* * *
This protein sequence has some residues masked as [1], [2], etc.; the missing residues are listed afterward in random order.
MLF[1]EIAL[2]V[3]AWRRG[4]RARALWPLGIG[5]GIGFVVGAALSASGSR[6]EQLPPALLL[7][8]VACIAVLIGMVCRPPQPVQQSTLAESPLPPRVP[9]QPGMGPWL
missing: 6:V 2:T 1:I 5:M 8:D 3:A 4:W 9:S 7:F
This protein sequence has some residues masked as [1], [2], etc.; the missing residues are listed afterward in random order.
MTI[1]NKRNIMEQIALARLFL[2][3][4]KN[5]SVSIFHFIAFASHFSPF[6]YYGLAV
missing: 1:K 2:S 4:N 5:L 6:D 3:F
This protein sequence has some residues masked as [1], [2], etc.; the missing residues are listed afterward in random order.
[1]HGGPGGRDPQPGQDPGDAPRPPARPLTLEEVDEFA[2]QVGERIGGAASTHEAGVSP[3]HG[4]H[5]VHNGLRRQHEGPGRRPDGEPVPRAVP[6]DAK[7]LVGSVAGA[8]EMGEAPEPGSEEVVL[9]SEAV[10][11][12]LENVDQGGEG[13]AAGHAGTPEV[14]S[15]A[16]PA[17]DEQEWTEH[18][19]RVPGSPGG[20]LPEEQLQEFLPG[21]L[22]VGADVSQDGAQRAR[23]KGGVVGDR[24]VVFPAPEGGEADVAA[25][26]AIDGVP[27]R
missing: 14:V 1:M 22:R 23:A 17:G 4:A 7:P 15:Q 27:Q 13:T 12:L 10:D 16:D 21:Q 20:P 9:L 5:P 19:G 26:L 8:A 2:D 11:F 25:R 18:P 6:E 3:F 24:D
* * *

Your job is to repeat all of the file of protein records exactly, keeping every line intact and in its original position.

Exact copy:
This protein sequence has some residues masked as [1], [2], etc.; the missing residues are listed afterward in random order.
MLF[1]EIAL[2]V[3]AWRRG[4]RARALWPLGIG[5]GIGFVVGAALSASGSR[6]EQLPPALLL[7][8]VACIAVLIGMVCRPPQPVQQSTLAESPLPPRVP[9]QPGMGPWL
missing: 6:V 2:T 1:I 5:M 8:D 3:A 4:W 9:S 7:F
This protein sequence has some residues masked as [1], [2], etc.; the missing residues are listed afterward in random order.
MTI[1]NKRNIMEQIALARLFL[2][3][4]KN[5]SVSIFHFIAFASHFSPF[6]YYGLAV
missing: 1:K 2:S 4:N 5:L 6:D 3:F
This protein sequence has some residues masked as [1], [2], etc.; the missing residues are listed afterward in random order.
[1]HGGPGGRDPQPGQDPGDAPRPPARPLTLEEVDEFA[2]QVGERIGGAASTHEAGVSP[3]HG[4]H[5]VHNGLRRQHEGPGRRPDGEPVPRAVP[6]DAK[7]LVGSVAGA[8]EMGEAPEPGSEEVVL[9]SEAV[10][11][12]LENVDQGGEG[13]AAGHAGTPEV[14]S[15]A[16]PA[17]DEQEWTEH[18][19]RVPGSPGG[20]LPEEQLQEFLPG[21]L[22]VGADVSQDGAQRAR[23]KGGVVGDR[24]VVFPAPEGGEADVAA[25][26]AIDGVP[27]R
missing: 14:V 1:M 22:R 23:A 17:G 4:A 7:P 15:Q 27:Q 13:T 12:L 10:D 16:D 21:Q 20:P 9:L 5:P 19:G 26:L 8:A 2:D 11:F 25:R 18:P 6:E 3:F 24:D